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Iraq: Baghdad Says UN Inspectors Are Spies

Baghdad, 5 December 2002 (RFE/RL) -- Iraq has accused United Nations weapons inspectors of being spies for the United States and Israel. The charge was made by Iraqi Vice President Taha Yassin Ramadan. Ramadan offered no evidence to support the allegation. He accused the UN inspectors of coming to Iraq not to check for weapons programs, but to obtain more precise information in preparation for a U.S.-led attack on Iraq.

Ewen Buchanan, a spokesman for the UN inspectors, rejected the Iraqi charge, saying the arms experts are independent and work for the UN Security Council.

General Hussam Muhammad Amin, Iraq's top liaison with the UN arms experts, said Iraq will on 7 December give the United Nations a "detailed portfolio" on the country's biological, chemical, missile, and nuclear activities. Amin said the declaration will repeat that Iraq has no weapons of mass destruction.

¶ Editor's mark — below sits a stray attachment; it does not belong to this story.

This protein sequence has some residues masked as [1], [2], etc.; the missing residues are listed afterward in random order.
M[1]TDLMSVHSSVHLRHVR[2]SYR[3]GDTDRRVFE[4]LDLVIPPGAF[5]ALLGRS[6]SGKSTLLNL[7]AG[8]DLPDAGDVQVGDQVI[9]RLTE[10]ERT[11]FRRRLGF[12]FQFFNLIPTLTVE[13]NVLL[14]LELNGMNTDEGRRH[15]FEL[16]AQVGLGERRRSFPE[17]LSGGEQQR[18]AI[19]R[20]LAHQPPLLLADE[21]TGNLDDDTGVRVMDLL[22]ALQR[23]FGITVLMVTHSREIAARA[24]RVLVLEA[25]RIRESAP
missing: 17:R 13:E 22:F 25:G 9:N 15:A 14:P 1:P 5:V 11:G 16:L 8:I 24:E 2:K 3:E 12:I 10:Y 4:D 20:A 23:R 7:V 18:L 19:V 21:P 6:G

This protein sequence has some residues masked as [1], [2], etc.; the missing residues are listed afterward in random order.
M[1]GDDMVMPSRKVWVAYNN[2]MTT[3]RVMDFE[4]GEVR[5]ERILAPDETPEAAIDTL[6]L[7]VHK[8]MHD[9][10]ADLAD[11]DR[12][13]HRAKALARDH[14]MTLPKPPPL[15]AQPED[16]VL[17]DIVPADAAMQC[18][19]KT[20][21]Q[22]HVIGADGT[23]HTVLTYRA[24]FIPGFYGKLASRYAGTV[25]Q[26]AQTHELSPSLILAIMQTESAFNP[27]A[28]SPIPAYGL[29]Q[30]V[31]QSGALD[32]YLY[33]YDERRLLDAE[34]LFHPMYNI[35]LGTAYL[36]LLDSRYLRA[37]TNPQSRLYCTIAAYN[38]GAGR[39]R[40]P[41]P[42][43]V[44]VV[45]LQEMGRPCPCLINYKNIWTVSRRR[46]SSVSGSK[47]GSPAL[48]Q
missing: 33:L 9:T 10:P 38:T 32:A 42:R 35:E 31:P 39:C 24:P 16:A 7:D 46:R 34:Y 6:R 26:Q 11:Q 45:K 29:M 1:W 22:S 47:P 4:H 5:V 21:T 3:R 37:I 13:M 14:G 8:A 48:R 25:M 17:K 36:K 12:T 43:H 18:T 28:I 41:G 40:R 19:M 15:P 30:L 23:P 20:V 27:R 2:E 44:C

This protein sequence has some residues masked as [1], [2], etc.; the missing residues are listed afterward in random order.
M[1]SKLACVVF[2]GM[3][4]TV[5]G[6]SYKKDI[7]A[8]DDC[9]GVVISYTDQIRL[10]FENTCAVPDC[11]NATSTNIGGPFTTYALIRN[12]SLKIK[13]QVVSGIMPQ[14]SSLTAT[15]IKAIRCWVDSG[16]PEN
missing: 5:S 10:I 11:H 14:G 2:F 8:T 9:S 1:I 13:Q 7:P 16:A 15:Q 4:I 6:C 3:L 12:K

U.S. President George W. Bush's spokesman, Ari Fleischer, said the White House believes Iraq continues to have weapons of mass destruction -- biological and chemical. Fleischer said the United States wants UN arms experts to ramp up the Iraqi inspection process with multiple, simultaneous visits to suspected weapons sites.